Column: The feasting and the famished

By Jenette Sturges

Famine is bad. It takes a pretty misanthropic person to disagree with me on that point. However, getting the global community to cooperate to prevent deaths due to starvation is a whole other story.

First of all, the leader of the starving people has to come forward and admit to the world that his country cannot sustain itself. Though volunteer physicians with Doctors Without Borders and other members of the Nigerian government had warned of a coming food shortage for some time in Niger, only in the past month has Mamadou Tandja, president of Niger, come forward seeking support.

Second, the world needs to define how many starving children and dead infants constitute famine as opposed to a simple food crisis. It appears that Niger’s food shortage is right on the cusp of these two categories; 2.5 million people and 32,000 children will be affected by the poor crops.

Then the rich people of the world must decide if a mere food crisis is worthwhile enough for relief money. Thus far the answer seems to be a resounding No. Not even half of the $81 million dollars the United Nations projected was needed by the people of Niger has been pledged by worldwide donors. Whether they are saving money for a full-blown famine, such as the one that struck Ethiopia in the 1980s, or they are like the many of Americans who would rather see money spent to benefit their own country instead of some starving Africans, the global community has done little to curb the deaths caused by the recurring drought striking Niger and its neighbor Mali.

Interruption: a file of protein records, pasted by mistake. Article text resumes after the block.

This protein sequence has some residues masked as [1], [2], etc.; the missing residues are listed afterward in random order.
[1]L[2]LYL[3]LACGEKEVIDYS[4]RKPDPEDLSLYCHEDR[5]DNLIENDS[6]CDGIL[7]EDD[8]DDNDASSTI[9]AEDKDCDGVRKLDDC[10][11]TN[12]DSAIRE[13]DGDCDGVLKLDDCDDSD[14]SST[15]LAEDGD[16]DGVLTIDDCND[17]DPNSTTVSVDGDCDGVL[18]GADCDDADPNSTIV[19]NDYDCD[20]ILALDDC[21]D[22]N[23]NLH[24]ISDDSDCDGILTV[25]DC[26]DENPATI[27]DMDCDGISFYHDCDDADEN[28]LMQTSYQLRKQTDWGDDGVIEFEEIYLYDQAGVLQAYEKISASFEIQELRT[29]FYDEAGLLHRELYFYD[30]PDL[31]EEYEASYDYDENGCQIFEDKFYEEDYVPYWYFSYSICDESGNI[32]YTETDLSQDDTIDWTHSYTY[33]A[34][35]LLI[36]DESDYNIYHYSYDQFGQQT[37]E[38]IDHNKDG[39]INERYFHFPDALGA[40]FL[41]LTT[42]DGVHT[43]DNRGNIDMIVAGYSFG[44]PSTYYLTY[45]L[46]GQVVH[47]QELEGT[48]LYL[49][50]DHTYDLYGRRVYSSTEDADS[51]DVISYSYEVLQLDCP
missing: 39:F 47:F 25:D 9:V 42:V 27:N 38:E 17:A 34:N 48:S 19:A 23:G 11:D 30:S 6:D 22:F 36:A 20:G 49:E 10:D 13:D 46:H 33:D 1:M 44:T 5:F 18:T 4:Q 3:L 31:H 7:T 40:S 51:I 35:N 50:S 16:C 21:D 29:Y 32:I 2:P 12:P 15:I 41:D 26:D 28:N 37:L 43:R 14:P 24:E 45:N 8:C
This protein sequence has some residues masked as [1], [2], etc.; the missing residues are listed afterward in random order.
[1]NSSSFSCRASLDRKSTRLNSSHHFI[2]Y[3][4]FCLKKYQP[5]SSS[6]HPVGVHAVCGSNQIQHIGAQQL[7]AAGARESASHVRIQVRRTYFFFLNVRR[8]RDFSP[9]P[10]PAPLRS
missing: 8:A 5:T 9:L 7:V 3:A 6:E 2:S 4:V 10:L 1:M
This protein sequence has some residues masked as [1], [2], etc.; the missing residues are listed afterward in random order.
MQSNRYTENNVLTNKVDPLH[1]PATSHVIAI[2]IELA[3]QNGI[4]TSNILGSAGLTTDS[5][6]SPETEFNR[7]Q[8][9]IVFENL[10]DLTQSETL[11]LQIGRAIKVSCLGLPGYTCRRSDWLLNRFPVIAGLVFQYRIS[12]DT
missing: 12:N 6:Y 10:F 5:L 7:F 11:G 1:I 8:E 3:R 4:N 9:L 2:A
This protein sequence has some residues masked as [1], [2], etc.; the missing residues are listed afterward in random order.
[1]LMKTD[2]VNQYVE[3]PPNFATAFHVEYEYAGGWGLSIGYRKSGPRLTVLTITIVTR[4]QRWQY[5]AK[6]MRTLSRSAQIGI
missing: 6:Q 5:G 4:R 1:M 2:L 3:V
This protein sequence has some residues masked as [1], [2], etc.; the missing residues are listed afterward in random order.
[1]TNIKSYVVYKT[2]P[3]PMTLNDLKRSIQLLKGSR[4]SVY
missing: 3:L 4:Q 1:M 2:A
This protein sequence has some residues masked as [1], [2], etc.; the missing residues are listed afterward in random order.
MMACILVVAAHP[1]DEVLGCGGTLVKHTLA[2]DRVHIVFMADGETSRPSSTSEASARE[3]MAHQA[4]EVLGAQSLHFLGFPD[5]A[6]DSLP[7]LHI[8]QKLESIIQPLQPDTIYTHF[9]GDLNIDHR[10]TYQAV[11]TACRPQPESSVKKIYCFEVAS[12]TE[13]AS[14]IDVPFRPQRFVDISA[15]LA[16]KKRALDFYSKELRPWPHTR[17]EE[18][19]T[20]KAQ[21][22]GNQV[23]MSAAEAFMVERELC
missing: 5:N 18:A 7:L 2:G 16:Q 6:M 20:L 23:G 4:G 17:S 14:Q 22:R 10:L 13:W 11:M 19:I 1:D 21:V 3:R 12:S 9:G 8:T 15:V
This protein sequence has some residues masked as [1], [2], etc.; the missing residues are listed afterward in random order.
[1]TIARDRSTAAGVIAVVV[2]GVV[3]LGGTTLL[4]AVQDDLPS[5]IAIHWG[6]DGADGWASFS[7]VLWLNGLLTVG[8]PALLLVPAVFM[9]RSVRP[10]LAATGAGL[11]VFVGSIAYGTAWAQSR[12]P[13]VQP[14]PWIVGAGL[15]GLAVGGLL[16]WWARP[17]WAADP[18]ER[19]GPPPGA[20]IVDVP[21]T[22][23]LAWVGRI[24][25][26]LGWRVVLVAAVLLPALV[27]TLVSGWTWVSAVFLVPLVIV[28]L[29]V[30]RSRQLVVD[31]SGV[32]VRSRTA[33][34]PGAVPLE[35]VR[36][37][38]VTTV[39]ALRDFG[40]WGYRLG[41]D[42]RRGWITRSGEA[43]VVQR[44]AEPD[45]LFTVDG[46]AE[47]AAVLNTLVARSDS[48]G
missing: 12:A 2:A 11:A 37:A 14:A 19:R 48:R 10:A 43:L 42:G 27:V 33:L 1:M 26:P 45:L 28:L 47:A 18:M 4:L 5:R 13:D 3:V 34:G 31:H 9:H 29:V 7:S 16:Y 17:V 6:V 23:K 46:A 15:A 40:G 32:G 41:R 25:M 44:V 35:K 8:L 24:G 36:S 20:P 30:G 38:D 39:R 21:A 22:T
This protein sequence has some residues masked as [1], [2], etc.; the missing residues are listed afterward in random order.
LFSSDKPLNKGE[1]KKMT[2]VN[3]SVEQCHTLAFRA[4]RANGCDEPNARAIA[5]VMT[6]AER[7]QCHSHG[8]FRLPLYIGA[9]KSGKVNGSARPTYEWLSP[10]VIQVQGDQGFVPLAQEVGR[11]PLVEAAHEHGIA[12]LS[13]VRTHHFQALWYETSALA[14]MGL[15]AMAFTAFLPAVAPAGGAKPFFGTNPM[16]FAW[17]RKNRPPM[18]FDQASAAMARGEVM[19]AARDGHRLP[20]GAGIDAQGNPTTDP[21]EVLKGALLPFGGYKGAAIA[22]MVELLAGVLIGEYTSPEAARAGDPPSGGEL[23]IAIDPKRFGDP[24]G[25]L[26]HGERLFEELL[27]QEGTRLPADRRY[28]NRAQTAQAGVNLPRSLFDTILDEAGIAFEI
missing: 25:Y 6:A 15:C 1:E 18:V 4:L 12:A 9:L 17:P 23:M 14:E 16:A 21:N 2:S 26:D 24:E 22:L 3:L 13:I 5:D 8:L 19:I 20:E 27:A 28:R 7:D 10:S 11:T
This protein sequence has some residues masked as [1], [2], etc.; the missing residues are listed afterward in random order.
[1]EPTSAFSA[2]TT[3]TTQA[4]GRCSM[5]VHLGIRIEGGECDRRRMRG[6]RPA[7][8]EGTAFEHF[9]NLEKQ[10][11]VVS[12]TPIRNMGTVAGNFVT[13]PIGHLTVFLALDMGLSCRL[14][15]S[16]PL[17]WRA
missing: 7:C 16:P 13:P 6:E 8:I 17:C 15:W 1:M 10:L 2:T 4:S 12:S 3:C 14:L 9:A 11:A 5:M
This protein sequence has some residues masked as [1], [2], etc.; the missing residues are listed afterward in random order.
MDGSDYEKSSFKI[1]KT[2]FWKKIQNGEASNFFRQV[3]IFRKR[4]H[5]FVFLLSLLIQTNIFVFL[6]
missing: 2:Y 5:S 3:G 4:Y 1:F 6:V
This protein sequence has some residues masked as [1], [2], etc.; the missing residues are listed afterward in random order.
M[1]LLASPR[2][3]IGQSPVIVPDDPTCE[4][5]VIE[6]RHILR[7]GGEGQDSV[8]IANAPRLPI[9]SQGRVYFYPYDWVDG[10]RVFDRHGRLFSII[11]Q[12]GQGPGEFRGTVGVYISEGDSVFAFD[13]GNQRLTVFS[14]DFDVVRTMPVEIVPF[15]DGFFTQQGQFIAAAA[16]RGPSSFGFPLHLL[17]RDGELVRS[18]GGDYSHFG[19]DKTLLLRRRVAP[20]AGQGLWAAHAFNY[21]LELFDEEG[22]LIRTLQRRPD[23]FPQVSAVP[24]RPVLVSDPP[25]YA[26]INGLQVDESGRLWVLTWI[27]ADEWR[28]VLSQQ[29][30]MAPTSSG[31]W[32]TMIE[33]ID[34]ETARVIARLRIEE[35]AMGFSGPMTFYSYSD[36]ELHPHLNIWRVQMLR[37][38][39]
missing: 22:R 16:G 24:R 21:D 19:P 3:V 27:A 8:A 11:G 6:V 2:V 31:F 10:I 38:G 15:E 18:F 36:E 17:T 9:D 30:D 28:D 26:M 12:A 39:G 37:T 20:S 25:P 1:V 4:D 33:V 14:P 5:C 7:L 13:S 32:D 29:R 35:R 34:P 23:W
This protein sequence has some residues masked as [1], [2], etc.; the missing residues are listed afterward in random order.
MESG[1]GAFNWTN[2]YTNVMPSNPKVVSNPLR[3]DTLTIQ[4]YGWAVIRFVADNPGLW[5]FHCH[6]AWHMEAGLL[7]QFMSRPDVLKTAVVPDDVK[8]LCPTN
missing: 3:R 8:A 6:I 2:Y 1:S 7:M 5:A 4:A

The fact that people are starving to death is bad enough, but the fact that the rest of the world is refusing to acknowledge that it exists and refuses to help is worse.

Then again, you probably didn’t even know that there was no food in Niger. Like the majority of Americans, you probably had no clue that swarms of locusts were destroying the crops that were already ravaged by drought. Odds are, you also were unaware that Kofi Annan traveled to Niger just last week to see the crisis for himself. It wasn’t a huge news story. Unlike Iraq or the Gaza strip, we have no American interests in Niger, so we never hear anything about the country. In fact, I would wager a bet saying that at least one person reading this column right now doesn’t know who Kofi Annan is and can’t find Niger on the map.

If you were like me, you spent a whole lot more of your day yesterday running on a treadmill, burning off your extra lunch calories, than you spent thinking about a famine in Niger. This is one of the greatest ironies of our time. While aid workers attach bracelets to children to see just how malnourished they are based on arm circumference, you and I are worried about getting rid of our extra flab. We act as if food is money, and there is only so much of it to go around. The more food we have, the more powerful we are. This stance has devastating effects on the global community, and on ourselves, the fattest country in the world.

We have plenty of food to go around. There is, in reality, too much food in America, as evidenced by our ever-expanding waistlines. Those crops that aren’t planted each year to keep crop prices up, the Cheetos you snacked on after dinner, and the grains used to make your beer are all examples of calories that the United States has to share. So why not? In the long run, donating our abundance of food will benefit America, helping us to combat the obesity epidemic and the impending health care crisis, while at the same time feeding a country in desperate need of our extra calories. Tell Congress to mail our Cheetos to Africa. Save millions of people, and our waistlines.